Chieef Shemauger Park is named for a Patowatomi Indian Chief who signed a treaty with white settlers who moved to Urbana. The park district’s Planning and Operations facility is located on the east half of the park.
The park's 13.5 acres were acquired in 1971, but not without difficulty. A federal grant had been approved to buy park land near Urbana's Carroll Addition, but a Chicago-area firm that owned the land did not want to sell it. The park district had to convince other land owners in the area to annex to the park district until the proposed park was surrounded so that the park board could acquire it by eminent domain. A jury decided the park district should pay $50,000 for the land, rather than the $90,000 the owner sought.
In 1974, a park district bond issue provided funds for a water fountain, parking and other improvements.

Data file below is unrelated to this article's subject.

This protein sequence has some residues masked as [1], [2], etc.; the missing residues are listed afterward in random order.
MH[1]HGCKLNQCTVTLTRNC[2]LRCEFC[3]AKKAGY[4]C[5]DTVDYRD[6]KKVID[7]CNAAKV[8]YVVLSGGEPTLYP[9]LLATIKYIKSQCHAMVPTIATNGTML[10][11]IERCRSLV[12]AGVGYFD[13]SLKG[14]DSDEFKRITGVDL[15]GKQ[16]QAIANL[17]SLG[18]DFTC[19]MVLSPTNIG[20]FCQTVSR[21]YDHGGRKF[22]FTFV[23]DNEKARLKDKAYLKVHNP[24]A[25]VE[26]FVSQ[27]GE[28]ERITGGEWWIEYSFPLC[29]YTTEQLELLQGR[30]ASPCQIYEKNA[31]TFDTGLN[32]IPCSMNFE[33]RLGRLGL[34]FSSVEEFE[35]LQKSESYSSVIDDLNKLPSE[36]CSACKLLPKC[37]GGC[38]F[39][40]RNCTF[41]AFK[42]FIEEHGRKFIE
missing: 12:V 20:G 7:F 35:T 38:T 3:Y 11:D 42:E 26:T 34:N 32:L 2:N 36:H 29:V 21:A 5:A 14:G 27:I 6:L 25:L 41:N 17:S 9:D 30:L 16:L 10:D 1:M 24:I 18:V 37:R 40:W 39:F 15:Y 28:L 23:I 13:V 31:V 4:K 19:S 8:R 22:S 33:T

Chief Shemauger was said to have been friends with the white settlers, telling them he was born by the Boneyard Creek near where Main Street now runs. A major Potawatomi council was held before that treaty between Indians and settlers was signed under a great elm tree east of Urbana, the quarterly reported. As of 1987, the tree was still standing, but no one knew where the treaty was.
The chief lived near Urbana until he died at an advanced age and was buried in the Pioneer Cemetery, which was where Leal Park is now located. Many of his tribe would come back during the winter and build their campfire on his grave to light his spirit.
In the 1970s, the park had a wooden play structure, which since has been removed. Today, amenities include ball fields, basketball courts, picnic tables and grills. The park is the site of district girls' softball program, the youth T-ball program, and pee wee football.
Major renovations for the park began in 2011 and these will continue for the next few years. The park will keep the t-ball field, the basketball court will be resurfaced. There is a nature trail, playground, open field, and picnic grove proposed in the plan.
Most text from Mancuso, Dana L. (Ed.). (2007). A century of growth: the Urbana Park District's first 100 years. Urbana, IL: Urbana Park District